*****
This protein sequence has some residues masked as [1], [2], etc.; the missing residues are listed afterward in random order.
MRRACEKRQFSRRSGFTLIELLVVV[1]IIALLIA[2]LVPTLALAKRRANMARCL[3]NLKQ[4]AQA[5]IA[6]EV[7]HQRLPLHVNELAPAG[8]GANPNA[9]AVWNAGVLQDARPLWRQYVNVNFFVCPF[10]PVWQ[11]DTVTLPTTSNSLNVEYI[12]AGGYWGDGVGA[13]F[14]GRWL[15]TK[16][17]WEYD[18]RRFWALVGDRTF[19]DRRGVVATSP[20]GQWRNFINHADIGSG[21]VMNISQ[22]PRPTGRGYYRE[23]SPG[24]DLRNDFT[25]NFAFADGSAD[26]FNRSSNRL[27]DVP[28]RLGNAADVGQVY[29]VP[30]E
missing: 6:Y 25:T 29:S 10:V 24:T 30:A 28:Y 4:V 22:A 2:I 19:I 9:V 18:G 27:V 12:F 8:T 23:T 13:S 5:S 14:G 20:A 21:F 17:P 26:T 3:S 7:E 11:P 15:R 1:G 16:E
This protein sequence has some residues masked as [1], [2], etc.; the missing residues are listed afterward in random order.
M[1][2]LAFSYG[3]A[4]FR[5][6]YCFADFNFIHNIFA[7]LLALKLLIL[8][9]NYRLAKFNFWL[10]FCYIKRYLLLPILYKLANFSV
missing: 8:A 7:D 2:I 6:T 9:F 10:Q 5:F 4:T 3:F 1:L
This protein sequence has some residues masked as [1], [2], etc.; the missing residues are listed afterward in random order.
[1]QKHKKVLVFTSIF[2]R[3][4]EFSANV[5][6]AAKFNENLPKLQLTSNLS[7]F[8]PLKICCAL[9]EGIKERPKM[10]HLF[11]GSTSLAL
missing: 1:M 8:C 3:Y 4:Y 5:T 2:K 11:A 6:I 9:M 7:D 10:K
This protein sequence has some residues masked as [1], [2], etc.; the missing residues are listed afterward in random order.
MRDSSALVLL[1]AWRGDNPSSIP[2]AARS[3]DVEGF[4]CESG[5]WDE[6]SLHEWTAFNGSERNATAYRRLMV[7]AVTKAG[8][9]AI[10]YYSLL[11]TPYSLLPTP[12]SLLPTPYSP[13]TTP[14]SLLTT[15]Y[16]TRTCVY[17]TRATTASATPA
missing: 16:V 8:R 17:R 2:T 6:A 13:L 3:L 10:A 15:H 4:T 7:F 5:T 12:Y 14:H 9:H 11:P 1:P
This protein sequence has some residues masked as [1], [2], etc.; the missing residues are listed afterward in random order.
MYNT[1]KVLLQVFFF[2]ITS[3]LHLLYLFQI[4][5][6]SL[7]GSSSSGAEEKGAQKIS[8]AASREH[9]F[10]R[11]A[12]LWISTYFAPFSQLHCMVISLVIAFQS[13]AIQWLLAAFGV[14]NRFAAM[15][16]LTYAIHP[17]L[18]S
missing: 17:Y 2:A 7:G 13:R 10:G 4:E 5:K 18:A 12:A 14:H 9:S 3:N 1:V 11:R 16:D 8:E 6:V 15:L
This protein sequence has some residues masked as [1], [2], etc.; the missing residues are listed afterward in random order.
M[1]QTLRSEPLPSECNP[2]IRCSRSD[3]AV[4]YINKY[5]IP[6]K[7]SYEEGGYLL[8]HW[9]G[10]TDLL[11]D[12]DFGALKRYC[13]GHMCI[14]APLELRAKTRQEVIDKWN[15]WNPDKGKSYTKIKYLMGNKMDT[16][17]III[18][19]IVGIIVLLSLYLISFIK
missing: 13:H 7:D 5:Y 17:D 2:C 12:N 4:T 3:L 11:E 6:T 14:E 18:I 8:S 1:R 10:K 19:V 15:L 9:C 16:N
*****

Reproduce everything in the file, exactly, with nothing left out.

This protein sequence has some residues masked as [1], [2], etc.; the missing residues are listed afterward in random order.
MRRACEKRQFSRRSGFTLIELLVVV[1]IIALLIA[2]LVPTLALAKRRANMARCL[3]NLKQ[4]AQA[5]IA[6]EV[7]HQRLPLHVNELAPAG[8]GANPNA[9]AVWNAGVLQDARPLWRQYVNVNFFVCPF[10]PVWQ[11]DTVTLPTTSNSLNVEYI[12]AGGYWGDGVGA[13]F[14]GRWL[15]TK[16][17]WEYD[18]RRFWALVGDRTF[19]DRRGVVATSP[20]GQWRNFINHADIGSG[21]VMNISQ[22]PRPTGRGYYRE[23]SPG[24]DLRNDFT[25]NFAFADGSAD[26]FNRSSNRL[27]DVP[28]RLGNAADVGQVY[29]VP[30]E
missing: 6:Y 25:T 29:S 10:V 24:T 30:A 28:Y 4:V 22:A 2:I 19:I 9:V 18:G 27:V 12:F 8:T 23:T 13:S 5:S 14:G 20:A 21:F 17:P 26:T 3:S 7:E 11:P 15:R 1:G 16:E
This protein sequence has some residues masked as [1], [2], etc.; the missing residues are listed afterward in random order.
M[1][2]LAFSYG[3]A[4]FR[5][6]YCFADFNFIHNIFA[7]LLALKLLIL[8][9]NYRLAKFNFWL[10]FCYIKRYLLLPILYKLANFSV
missing: 8:A 7:D 2:I 6:T 9:F 10:Q 5:F 4:T 3:F 1:L
This protein sequence has some residues masked as [1], [2], etc.; the missing residues are listed afterward in random order.
[1]QKHKKVLVFTSIF[2]R[3][4]EFSANV[5][6]AAKFNENLPKLQLTSNLS[7]F[8]PLKICCAL[9]EGIKERPKM[10]HLF[11]GSTSLAL
missing: 1:M 8:C 3:Y 4:Y 5:T 2:K 11:A 6:I 9:M 7:D 10:K
This protein sequence has some residues masked as [1], [2], etc.; the missing residues are listed afterward in random order.
MRDSSALVLL[1]AWRGDNPSSIP[2]AARS[3]DVEGF[4]CESG[5]WDE[6]SLHEWTAFNGSERNATAYRRLMV[7]AVTKAG[8][9]AI[10]YYSLL[11]TPYSLLPTP[12]SLLPTPYSP[13]TTP[14]SLLTT[15]Y[16]TRTCVY[17]TRATTASATPA
missing: 16:V 8:R 17:R 2:T 6:A 13:L 3:L 10:A 15:H 4:T 7:F 5:T 12:Y 14:H 9:H 11:P 1:P
This protein sequence has some residues masked as [1], [2], etc.; the missing residues are listed afterward in random order.
MYNT[1]KVLLQVFFF[2]ITS[3]LHLLYLFQI[4][5][6]SL[7]GSSSSGAEEKGAQKIS[8]AASREH[9]F[10]R[11]A[12]LWISTYFAPFSQLHCMVISLVIAFQS[13]AIQWLLAAFGV[14]NRFAAM[15][16]LTYAIHP[17]L[18]S
missing: 17:Y 2:A 7:G 13:R 10:G 4:E 5:K 18:A 12:A 14:H 9:S 3:N 1:V 11:R 16:D 8:E 6:V 15:L
This protein sequence has some residues masked as [1], [2], etc.; the missing residues are listed afterward in random order.
M[1]QTLRSEPLPSECNP[2]IRCSRSD[3]AV[4]YINKY[5]IP[6]K[7]SYEEGGYLL[8]HW[9]G[10]TDLL[11]D[12]DFGALKRYC[13]GHMCI[14]APLELRAKTRQEVIDKWN[15]WNPDKGKSYTKIKYLMGNKMDT[16][17]III[18][19]IVGIIVLLSLYLISFIK
missing: 13:H 7:D 5:Y 17:D 2:C 12:N 4:T 3:L 11:E 6:T 14:E 18:I 8:S 1:R 10:K 19:V 15:L 9:C 16:N